HONOLULU (KHON2) — Art takes as many forms as artists, but these art students have two things in common.
They’re all–as many as 30 of them–in the ‘Healing Through Art’ class through the Queen’s Medical Center, and they’ve all been touched by cancer.
“Jocelyn, our instructor, is also a cancer survivor and a nurse. So she’s been able to share a lot of medical information that she can recommend to the artist to explore with her physician,” said art student and retired social worker Mary Yoshino.
Mary Yoshino does not have cancer but she spent years helping cancer patients cope. She was a social worker at Queen’s for about 25 years. She helped get a grant for this art program about seven years ago. She had walked many patients, even reluctant ones, to class.
“Once they meet Jocelyn, she’s just so incredible–she could just take over from there. And we would tag-team a lot like that,” said Yoshino.
Mary retired five years ago, but all that’s changed is that she now has time to actually take the class. She has earned her student status.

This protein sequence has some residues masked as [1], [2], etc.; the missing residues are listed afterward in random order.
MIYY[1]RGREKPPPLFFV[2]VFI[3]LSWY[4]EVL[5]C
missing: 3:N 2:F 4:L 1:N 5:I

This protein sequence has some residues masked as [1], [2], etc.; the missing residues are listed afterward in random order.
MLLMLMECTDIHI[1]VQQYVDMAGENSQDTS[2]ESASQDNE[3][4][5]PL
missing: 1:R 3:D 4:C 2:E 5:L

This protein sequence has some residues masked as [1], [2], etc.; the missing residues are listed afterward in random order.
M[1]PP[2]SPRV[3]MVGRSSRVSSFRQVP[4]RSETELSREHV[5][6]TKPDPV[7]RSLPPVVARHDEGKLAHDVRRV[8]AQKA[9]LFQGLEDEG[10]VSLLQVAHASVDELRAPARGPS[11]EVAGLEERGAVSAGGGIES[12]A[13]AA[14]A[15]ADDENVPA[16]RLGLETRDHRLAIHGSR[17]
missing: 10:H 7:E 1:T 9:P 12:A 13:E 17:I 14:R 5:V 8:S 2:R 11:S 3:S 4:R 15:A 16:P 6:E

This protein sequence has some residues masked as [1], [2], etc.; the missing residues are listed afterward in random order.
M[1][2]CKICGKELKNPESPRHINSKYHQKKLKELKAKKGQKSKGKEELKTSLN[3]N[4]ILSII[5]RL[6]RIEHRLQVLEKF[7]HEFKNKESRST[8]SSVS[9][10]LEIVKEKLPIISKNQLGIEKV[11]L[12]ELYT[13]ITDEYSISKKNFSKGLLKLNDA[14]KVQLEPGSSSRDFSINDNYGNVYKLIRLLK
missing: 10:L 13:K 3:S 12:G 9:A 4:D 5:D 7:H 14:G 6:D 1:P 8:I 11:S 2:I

But Mary remains an unofficial, and probably forever advocate and volunteer for the class.
“It just makes you feel good to help someone who is struggling with cancer to be able to find joy and to find purpose,” said Yoshino. “They always tell me it’s the best thing that’s happened to them.”
The COVID pandemic has forced the class online two hours every Tuesday.
“You know, for kupunas, we are getting some technology training,” said art student Pauline.
Queen’s and donations now fund the free class. Cancer patients who are interested can go to the Queen’s website.
“Everyone that comes just finds their inner strength and beauty, it’s been an amazing journey,” said Yoshino.
Latest Stories on KHON2
- Armed Forces Day: Walt Disney World honors cast member who served in WWII with flag-raising ceremony
- Hawaii’s PPE increases thanks to $10 million of federal CARES Act funds
- This is the biggest contagion spot for COVID-19 in airports
- Hawaii reports 105 Coronavirus cases, 1 new death
- UHERO: Economic conditions in Hawaii improve as COVID-19 vaccine rates rise